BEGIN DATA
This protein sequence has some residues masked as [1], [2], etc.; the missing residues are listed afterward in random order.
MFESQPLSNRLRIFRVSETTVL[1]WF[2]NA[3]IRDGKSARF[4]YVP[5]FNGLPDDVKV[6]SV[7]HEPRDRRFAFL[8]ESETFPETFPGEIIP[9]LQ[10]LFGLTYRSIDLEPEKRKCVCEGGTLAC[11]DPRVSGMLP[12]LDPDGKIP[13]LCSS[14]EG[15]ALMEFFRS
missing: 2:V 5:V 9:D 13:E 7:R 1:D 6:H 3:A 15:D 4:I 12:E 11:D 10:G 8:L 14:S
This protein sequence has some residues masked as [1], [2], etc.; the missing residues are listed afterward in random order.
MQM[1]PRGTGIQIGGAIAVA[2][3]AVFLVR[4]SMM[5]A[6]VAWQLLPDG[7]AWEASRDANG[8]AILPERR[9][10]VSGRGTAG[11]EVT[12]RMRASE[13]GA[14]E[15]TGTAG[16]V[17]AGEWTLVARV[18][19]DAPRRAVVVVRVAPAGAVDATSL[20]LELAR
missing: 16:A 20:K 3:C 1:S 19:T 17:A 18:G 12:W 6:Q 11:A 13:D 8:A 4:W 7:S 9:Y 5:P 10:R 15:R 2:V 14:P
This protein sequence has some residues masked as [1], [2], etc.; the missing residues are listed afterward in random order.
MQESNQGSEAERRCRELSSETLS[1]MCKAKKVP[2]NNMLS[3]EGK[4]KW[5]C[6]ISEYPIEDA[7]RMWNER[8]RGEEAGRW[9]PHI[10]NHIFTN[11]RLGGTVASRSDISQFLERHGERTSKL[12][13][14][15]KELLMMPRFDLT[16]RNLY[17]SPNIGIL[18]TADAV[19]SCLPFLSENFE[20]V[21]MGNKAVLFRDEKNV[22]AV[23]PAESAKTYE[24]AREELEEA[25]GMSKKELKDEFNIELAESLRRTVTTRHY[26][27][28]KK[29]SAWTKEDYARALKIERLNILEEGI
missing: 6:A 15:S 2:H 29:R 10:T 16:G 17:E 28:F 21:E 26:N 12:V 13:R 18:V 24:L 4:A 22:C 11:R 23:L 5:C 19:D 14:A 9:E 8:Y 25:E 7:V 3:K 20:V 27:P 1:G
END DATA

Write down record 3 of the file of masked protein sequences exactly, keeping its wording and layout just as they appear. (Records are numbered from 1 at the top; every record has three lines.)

This protein sequence has some residues masked as [1], [2], etc.; the missing residues are listed afterward in random order.
MQESNQGSEAERRCRELSSETLS[1]MCKAKKVP[2]NNMLS[3]EGK[4]KW[5]C[6]ISEYPIEDA[7]RMWNER[8]RGEEAGRW[9]PHI[10]NHIFTN[11]RLGGTVASRSDISQFLERHGERTSKL[12][13][14][15]KELLMMPRFDLT[16]RNLY[17]SPNIGIL[18]TADAV[19]SCLPFLSENFE[20]V[21]MGNKAVLFRDEKNV[22]AV[23]PAESAKTYE[24]AREELEEA[25]GMSKKELKDEFNIELAESLRRTVTTRHY[26][27][28]KK[29]SAWTKEDYARALKIERLNILEEGI
missing: 6:A 15:S 2:H 29:R 10:T 16:G 17:E 28:F 21:E 26:N 12:V 13:R 18:V 24:L 4:A 22:C 11:R 23:L 5:C 19:D 14:A 9:E 8:Y 25:E 7:V 3:K 20:V 27:P 1:G